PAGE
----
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Instead of arguing about WHY eating disorders happen ... what/who causes them ... isn't it better to focus on and educate oneself and others on HOW people can best recover from them?

Most of the experts agree that they really don't know what causes eating disorders, so what is the point of arguing?

"Boundaries" ???

So if one gets a 'fix' on how to set 'boundaries', that is going to be what SOLVES their eating disorder issues?
I think NOT. So what is the point of talking about 'boundaries'?
If well-meaning parents (particularly mothers) deprived their child at any early age in some way, so it's best that one separates themselves from their mother and other family members? And that's going to help - HOW?

I spent years blaming my mother for my eating disorder and other problems, until I finally figured out that my eating disorder and other issues had more to do about ME and how I was 'wired' than anything to do with what she did or did not do.
As far as her being 'controlling' in any way, nothing could have been further from the truth. My problems with my mother began when at an early age, I was so let down to find out that she did not meet my definition of 'perfect mom'.
Poor me. Now I realize that my mom had (and has) the right to be who she is. If who she is didn't match up to my expectations, too bad. She worked her butt off to do the best she could to give her kids a good life and never turned her back on us once when we went through difficult challenges. She was always there for us. Now that she is old, I realize how much she loved (and loves) me.

I am recovered now and have a daughter who has an eating disorder. Was I, in some way, the cause of that?
Sure. Genetics played a role and likely my 'less than perfection' at motherhood did, as well. Lucky for me, my daughter cuts me a lot more slack than I did my mom. And like my mom, I will never turn my back on my daughter. I will support her recovery in any way that I am capable of doing.

I read all the latest research, buy the latest books, listen to smart researchers and attend as many conferences as I can to learn as much as I can about what I can do to help myself, my daughter and others.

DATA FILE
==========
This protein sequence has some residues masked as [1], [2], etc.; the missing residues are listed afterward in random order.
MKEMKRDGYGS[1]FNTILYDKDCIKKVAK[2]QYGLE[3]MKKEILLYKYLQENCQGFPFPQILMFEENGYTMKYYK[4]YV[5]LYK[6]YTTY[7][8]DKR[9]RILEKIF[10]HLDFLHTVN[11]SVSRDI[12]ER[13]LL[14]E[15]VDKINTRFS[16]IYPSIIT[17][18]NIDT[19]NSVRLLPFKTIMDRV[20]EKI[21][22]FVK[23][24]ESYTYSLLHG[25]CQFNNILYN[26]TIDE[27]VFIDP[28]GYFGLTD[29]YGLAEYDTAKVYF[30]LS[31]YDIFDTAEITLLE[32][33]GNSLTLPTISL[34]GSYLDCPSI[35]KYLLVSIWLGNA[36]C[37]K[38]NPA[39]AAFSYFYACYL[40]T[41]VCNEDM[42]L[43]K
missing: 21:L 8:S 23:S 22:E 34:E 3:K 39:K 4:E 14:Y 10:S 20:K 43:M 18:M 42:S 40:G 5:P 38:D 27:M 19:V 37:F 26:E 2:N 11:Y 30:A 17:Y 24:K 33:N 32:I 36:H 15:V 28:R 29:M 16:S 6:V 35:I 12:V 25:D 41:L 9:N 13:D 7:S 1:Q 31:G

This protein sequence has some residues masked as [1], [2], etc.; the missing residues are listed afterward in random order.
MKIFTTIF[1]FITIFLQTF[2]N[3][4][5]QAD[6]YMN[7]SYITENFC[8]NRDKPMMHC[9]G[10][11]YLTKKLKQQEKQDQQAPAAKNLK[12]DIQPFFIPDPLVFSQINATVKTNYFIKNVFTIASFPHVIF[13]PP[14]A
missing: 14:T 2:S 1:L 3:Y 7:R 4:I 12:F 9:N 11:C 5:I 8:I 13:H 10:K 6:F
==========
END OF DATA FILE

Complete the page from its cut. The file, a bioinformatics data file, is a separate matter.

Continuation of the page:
Here is an example of a conference that sounds interesting upcoming on Dec. 3 at in Corning, NY.
If I lived in or near NY, I would attend.

"Inside the Brain/Outside the Box"

"The goal is to better understand how starvation affects the brain and explore alternative therapies and how they maximize the brain's inherent potential to heal, said registered dietitian Carolyn Hodges Chaffee, the owner of the Elmira eating disorder treatment centers.

Robarge died in 2000 after a long struggle with an eating disorder. She was 13.

Dr. Richard Levine, the keynote speaker, will discuss the impact starvation has on the functioning of the brain. Levine, a nationally recognized expert, is a professor of pediatrics and psychiatry at the Pennsylvania State University College of Medicine.

Levine is also chief of the Division of Adolescent Medicine and Eating Disorders at Pennsylvania State Children's Hospital and the Milton S. Hershey Medical Center in Hershey, Pa.

Jeannetta Burpee, an occupational therapist at St. Joseph's Hospital in Elmira, will discuss the role sensory integration -- the neurological process that organizes sensations from one's own body and the environment -- plays in the treatment of eating disorders.

Psychotherapist Andrew Seubert of Corning will highlight recent findings about the functioning of various areas of the brain in eating disorder patients. He will also discuss nutritional and non-pharmacological interventions that can restore brain balance and health.

Clare Brown, program director of the Sol Stone Center, will discuss and demonstrate the use of art therapy, yoga, meditation and other alternative therapies in the treatment of eating disorders.

A panel of patients who have used alternative therapies will talk about their experiences to conclude the seminar, according to a news release.

The seminar begins at 8 a.m. Dec. 3 with registration and concludes at 4 p.m. Registration is $75 before Nov. 26 and $100 after Nov. 26. Family and group rates are available upon request."


October 18, 2010 - 9:27pm


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